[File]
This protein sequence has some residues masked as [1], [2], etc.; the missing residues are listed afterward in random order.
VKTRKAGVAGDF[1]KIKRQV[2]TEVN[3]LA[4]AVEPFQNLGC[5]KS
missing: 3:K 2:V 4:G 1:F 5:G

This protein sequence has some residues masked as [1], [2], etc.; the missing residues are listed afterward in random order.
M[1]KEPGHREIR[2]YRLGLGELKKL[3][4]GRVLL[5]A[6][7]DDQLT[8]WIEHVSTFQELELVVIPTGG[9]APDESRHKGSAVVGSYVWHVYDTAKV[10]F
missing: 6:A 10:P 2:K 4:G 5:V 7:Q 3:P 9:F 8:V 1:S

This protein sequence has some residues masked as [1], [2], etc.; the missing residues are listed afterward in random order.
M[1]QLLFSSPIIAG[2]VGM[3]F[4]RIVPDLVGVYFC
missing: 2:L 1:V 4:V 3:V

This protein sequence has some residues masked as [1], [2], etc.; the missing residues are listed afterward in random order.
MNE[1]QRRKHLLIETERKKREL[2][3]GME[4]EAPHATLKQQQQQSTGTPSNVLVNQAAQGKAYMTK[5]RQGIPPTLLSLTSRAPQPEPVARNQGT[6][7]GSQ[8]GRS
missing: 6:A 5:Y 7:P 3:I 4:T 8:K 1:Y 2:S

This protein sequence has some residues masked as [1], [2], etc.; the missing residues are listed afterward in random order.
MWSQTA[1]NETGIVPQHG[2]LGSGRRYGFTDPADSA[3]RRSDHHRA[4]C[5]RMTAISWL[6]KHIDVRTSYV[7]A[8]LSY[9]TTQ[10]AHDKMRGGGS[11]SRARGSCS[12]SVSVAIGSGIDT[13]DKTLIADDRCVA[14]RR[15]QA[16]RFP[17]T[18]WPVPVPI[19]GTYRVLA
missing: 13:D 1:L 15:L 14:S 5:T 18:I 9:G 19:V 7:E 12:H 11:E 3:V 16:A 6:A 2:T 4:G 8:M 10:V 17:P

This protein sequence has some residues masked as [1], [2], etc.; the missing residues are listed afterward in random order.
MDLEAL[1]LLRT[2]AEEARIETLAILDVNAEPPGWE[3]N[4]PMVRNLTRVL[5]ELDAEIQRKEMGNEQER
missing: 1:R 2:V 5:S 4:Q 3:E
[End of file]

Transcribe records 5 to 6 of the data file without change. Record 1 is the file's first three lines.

This protein sequence has some residues masked as [1], [2], etc.; the missing residues are listed afterward in random order.
MWSQTA[1]NETGIVPQHG[2]LGSGRRYGFTDPADSA[3]RRSDHHRA[4]C[5]RMTAISWL[6]KHIDVRTSYV[7]A[8]LSY[9]TTQ[10]AHDKMRGGGS[11]SRARGSCS[12]SVSVAIGSGIDT[13]DKTLIADDRCVA[14]RR[15]QA[16]RFP[17]T[18]WPVPVPI[19]GTYRVLA
missing: 13:D 1:L 15:L 14:S 5:T 18:I 9:G 19:V 7:E 12:H 11:E 3:V 16:A 6:A 2:T 4:G 8:M 10:V 17:P

This protein sequence has some residues masked as [1], [2], etc.; the missing residues are listed afterward in random order.
MDLEAL[1]LLRT[2]AEEARIETLAILDVNAEPPGWE[3]N[4]PMVRNLTRVL[5]ELDAEIQRKEMGNEQER
missing: 1:R 2:V 5:S 4:Q 3:E